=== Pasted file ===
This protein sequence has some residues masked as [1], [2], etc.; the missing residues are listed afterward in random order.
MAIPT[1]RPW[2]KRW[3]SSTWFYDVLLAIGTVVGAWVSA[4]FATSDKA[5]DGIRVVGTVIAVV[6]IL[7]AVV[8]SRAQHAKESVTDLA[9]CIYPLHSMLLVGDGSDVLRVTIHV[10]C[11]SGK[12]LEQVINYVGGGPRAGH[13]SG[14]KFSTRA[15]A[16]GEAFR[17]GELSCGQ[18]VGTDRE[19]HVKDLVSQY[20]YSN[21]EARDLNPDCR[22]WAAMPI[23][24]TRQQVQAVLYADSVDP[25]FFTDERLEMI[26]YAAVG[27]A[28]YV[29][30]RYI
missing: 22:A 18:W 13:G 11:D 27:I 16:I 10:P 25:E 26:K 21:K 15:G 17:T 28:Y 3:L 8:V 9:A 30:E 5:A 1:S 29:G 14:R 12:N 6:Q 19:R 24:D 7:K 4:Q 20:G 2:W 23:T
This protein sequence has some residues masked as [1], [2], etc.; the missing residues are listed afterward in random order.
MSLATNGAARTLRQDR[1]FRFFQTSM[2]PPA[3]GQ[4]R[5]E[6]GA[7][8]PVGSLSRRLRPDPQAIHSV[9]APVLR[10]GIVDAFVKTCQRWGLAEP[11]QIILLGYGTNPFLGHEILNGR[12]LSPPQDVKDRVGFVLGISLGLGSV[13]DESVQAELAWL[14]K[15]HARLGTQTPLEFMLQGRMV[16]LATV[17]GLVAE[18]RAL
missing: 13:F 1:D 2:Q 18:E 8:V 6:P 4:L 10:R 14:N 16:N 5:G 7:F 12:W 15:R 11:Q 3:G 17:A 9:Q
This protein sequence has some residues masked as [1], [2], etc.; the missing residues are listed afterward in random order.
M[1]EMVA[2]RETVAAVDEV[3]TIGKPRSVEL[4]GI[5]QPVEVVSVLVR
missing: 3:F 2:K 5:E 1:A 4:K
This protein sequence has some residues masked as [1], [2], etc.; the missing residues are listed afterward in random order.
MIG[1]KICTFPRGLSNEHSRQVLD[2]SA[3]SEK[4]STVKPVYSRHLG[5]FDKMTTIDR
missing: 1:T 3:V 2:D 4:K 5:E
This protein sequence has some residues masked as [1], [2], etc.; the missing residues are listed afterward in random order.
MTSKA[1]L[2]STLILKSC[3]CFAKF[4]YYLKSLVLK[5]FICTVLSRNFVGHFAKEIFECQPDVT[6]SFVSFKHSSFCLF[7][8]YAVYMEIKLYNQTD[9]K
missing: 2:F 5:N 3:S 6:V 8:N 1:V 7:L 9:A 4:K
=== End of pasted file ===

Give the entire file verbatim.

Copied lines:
This protein sequence has some residues masked as [1], [2], etc.; the missing residues are listed afterward in random order.
MAIPT[1]RPW[2]KRW[3]SSTWFYDVLLAIGTVVGAWVSA[4]FATSDKA[5]DGIRVVGTVIAVV[6]IL[7]AVV[8]SRAQHAKESVTDLA[9]CIYPLHSMLLVGDGSDVLRVTIHV[10]C[11]SGK[12]LEQVINYVGGGPRAGH[13]SG[14]KFSTRA[15]A[16]GEAFR[17]GELSCGQ[18]VGTDRE[19]HVKDLVSQY[20]YSN[21]EARDLNPDCR[22]WAAMPI[23][24]TRQQVQAVLYADSVDP[25]FFTDERLEMI[26]YAAVG[27]A[28]YV[29][30]RYI
missing: 22:A 18:W 13:G 11:D 27:I 16:I 10:P 25:E 26:K 21:K 15:G 17:T 28:Y 3:L 8:V 9:A 30:E 5:A 1:S 29:G 14:R 12:N 6:Q 19:R 24:D 7:K 4:Q 20:G 2:W 23:T
This protein sequence has some residues masked as [1], [2], etc.; the missing residues are listed afterward in random order.
MSLATNGAARTLRQDR[1]FRFFQTSM[2]PPA[3]GQ[4]R[5]E[6]GA[7][8]PVGSLSRRLRPDPQAIHSV[9]APVLR[10]GIVDAFVKTCQRWGLAEP[11]QIILLGYGTNPFLGHEILNGR[12]LSPPQDVKDRVGFVLGISLGLGSV[13]DESVQAELAWL[14]K[15]HARLGTQTPLEFMLQGRMV[16]LATV[17]GLVAE[18]RAL
missing: 13:F 1:D 2:Q 18:E 8:V 6:P 4:L 10:R 14:N 16:N 5:G 7:F 12:W 15:R 11:Q 3:G 17:A 9:Q
This protein sequence has some residues masked as [1], [2], etc.; the missing residues are listed afterward in random order.
M[1]EMVA[2]RETVAAVDEV[3]TIGKPRSVEL[4]GI[5]QPVEVVSVLVR
missing: 3:F 2:K 5:E 1:A 4:K
This protein sequence has some residues masked as [1], [2], etc.; the missing residues are listed afterward in random order.
MIG[1]KICTFPRGLSNEHSRQVLD[2]SA[3]SEK[4]STVKPVYSRHLG[5]FDKMTTIDR
missing: 1:T 3:V 2:D 4:K 5:E
This protein sequence has some residues masked as [1], [2], etc.; the missing residues are listed afterward in random order.
MTSKA[1]L[2]STLILKSC[3]CFAKF[4]YYLKSLVLK[5]FICTVLSRNFVGHFAKEIFECQPDVT[6]SFVSFKHSSFCLF[7][8]YAVYMEIKLYNQTD[9]K
missing: 2:F 5:N 3:S 6:V 8:N 1:V 7:L 9:A 4:K